# Why does Integrate return an unexpected imaginary solution?

When I calculate the value of the following integral using Integrate, I receive an unexpected imaginary solution. I am using Mathematica 11.3.0.

Integrate[
9.257208212146324*^14 Cos[6.0415243338265245 x] Cos[30.207621669132624x]
Sin[42.290670336785674 x] U[5, 0] U[7, 0],
{x, 0, 0.52}
]
(* Out: (1.15009*10^14 - 0.0425289 I) U[5, 0] U[7, 0] *)

• It seems to be on the order of round-off error (relative magnitude ~ \$MachineEpsilon). Commented Jun 12, 2020 at 4:27

## 1 Answer

This is due to precision issues with the floating-point math. Always use exact numbers with exact commands such as Integrate, else it might use numerical methods internally.

integrand =
9.257208212146324*^14 Cos[6.0415243338265245 x]
Cos[30.207621669132624 x] Sin[42.290670336785674 x];
integrand0 = SetPrecision[integrand, Infinity]


 Integrate[integrand0 , {x, 0, 52/100}]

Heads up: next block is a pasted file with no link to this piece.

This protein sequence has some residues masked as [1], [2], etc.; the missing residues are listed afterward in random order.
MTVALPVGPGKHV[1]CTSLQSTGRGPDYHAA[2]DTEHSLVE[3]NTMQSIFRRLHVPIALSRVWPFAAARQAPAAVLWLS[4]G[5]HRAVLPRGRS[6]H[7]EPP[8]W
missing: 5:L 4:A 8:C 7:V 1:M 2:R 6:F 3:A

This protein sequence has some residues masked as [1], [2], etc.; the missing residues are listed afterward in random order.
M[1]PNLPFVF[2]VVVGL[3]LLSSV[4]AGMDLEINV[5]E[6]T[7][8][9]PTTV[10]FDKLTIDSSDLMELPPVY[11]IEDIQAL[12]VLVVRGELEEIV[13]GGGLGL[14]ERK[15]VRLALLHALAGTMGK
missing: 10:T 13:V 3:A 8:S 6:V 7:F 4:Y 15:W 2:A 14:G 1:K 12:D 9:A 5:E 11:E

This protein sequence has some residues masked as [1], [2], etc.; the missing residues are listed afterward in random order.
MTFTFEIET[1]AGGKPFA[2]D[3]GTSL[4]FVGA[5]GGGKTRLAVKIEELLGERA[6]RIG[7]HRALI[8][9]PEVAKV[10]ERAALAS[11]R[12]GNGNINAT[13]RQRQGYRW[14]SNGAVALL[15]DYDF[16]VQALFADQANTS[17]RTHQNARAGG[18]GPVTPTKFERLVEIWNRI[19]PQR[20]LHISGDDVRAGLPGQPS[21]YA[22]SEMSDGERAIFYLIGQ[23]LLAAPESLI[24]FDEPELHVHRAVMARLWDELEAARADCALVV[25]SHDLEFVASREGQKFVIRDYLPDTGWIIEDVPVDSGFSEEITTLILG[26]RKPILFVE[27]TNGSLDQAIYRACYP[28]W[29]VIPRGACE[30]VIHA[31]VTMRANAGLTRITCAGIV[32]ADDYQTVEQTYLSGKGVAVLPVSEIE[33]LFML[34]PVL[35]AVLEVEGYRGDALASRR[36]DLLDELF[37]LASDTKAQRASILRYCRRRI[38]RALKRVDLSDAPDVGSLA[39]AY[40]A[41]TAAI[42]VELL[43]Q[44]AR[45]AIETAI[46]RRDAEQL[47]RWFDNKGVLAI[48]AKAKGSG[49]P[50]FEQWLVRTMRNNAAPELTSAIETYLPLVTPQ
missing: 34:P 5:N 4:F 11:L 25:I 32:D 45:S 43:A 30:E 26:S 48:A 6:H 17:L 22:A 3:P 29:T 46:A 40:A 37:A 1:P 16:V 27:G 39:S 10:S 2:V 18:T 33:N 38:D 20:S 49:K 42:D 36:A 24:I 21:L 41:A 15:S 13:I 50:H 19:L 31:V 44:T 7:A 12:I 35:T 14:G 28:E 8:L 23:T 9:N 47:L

N[%]
(* Out: 1.15009*^14 *)


• Interesting/bizarre: SetPrecision[ Hold@Integrate[ 9.257208212146324*^14 Cos[6.0415243338265245 x] Cos[ 30.207621669132624 x] Sin[42.290670336785674 x] U[5, 0] U[7, 0], {x, 0, 0.52}], 16] Commented Jun 12, 2020 at 4:23
• @MichaelE2 The main issues appears to be U[5, 0] U[7, 0]. When omitted, the integration is performed, although with the strange warning message about the precision of the argument function. Commented Jun 12, 2020 at 18:48
• @bbgodfrey For me the main issue is that the evaluation leaked outside of Hold. I would think that could be considered a bug. Consider SetPrecision[Hold[Sin[1]], 16] in which Sin is not evaluated. Evaluation also leaks if I replace Hold by HoldComplete. Commented Jun 12, 2020 at 21:16
• @MichaelE2 I see your point. Thanks. Commented Jun 12, 2020 at 21:27